With Barrett’s appointment, I worry about the lives and futures of my fellow Americans. I worried for the lives of the more than 20 million Americans who depend on the Affordable Care Act for health care when Barrett criticized the Supreme Court ruling upholding the power of Congress to enforce it. I was concerned for the lives of women and anyone with wombs when Barrett called abortion “always immoral” and said judges can overturn precedents according to their interpretation of the constitution.

I worry for the lives of LGBTQ + families when Barrett defended Supreme Court dissenters in the landmark Obergefell v Hodges marriage equality case. I worried about the lives of Black Americans, Native Americans, Asians, and Latin Americans when Barrett pointed out what she sees as flaws in Brown v The Board of Education: the historic affair which desegregated the schools. I worry for the lives of transgender youth and adults when Barrett has said at conferences that she is unsure whether transgender toilets are necessary given the text of Title IX and when she cheated on transgender women, qualifying them as “physiological males”.

Much has been written about Barrett and her husband’s involvement as members of a charismatic “allied” community called the People of Praise. As many Catholic people and organizations have noted, charismatic Catholic communities are very specific, diverging from mainstream Catholicism, and more ideologically and culturally conservative. People of Praise is a hierarchical organization where members make a lifetime commitment, or pact, and donate at least five percent of their income to the group. One of the fundamental principles is that husbands are the head of their wives and the authority of the family. Members are assigned a same-sex counselor, ‘chief’ for men and ‘female leader’ for single women (for decades ‘counselors’ were referred to as ‘maids’, but this has been changed due to the connotations. from Margaret Atwood’s novel and the subsequent television series The Handmaid’s Tale). According to the New York Times, Current and former members said these advisers “give direction on important decisions including who to date or marry, where to live, whether to take a job or buy a house, and how to raise children. In reports from the New York Times, Democracy Now and the National Catholic Reporter, former members describe the group as suffocating, bossy and abusive.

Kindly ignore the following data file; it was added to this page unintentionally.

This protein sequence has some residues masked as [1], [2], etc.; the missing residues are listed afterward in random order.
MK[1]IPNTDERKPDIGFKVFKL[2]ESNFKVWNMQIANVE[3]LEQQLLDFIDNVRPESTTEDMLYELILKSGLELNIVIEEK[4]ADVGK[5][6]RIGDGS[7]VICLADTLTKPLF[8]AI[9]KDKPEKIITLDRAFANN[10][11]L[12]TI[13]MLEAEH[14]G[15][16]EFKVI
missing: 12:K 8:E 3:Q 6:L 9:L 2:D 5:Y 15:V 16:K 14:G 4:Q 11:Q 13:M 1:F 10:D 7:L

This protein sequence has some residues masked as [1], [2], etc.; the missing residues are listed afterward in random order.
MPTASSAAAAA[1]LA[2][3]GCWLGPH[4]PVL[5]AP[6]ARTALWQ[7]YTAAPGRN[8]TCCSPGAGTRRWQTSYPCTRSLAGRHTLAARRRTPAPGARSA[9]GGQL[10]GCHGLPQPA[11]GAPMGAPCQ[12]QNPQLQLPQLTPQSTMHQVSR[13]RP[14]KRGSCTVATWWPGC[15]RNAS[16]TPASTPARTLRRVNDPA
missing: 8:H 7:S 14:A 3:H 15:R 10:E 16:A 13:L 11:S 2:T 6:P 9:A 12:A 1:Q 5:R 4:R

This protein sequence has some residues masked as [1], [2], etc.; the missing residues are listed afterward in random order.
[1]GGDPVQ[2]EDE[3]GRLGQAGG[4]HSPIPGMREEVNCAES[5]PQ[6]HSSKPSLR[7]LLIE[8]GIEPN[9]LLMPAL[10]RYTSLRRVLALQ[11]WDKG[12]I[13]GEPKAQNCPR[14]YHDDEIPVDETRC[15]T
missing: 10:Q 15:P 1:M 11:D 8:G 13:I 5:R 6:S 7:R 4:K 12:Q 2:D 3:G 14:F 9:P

A worldview in which an authoritarian structure reigns is one that erases individual autonomy. A worldview in which women play subordinate roles, needing to consult others before making decisions, makes them agency-less. This worldview is extremely dangerous when scaled up to constitutional rulings on national policy, the domain of the Supreme Court.

I respect the role of religion and spirituality in our personal lives. And I don’t disagree with anyone of any faith sitting on the Supreme Court or even describing themselves as pious. However, I have a problem when there is evidence, in word and deed, that their faith, coupled with their legal theory, might compel them to make decisions that would negatively impact life, free will, and the well-being of generations of Americans.

Two years ago my high school awarded Amy Coney Barrett with the Alumna of the Year award. I read that she was a respected teacher and a polite person. I have no doubt about it. What I doubt is his ability to separate the “correctness” of his faith from decisions about the future of healthcare, reproductive freedom, and civil rights for millions of Americans. What I fear is that his leadership on the Supreme Court is eroding rather than protecting freedom and justice for all.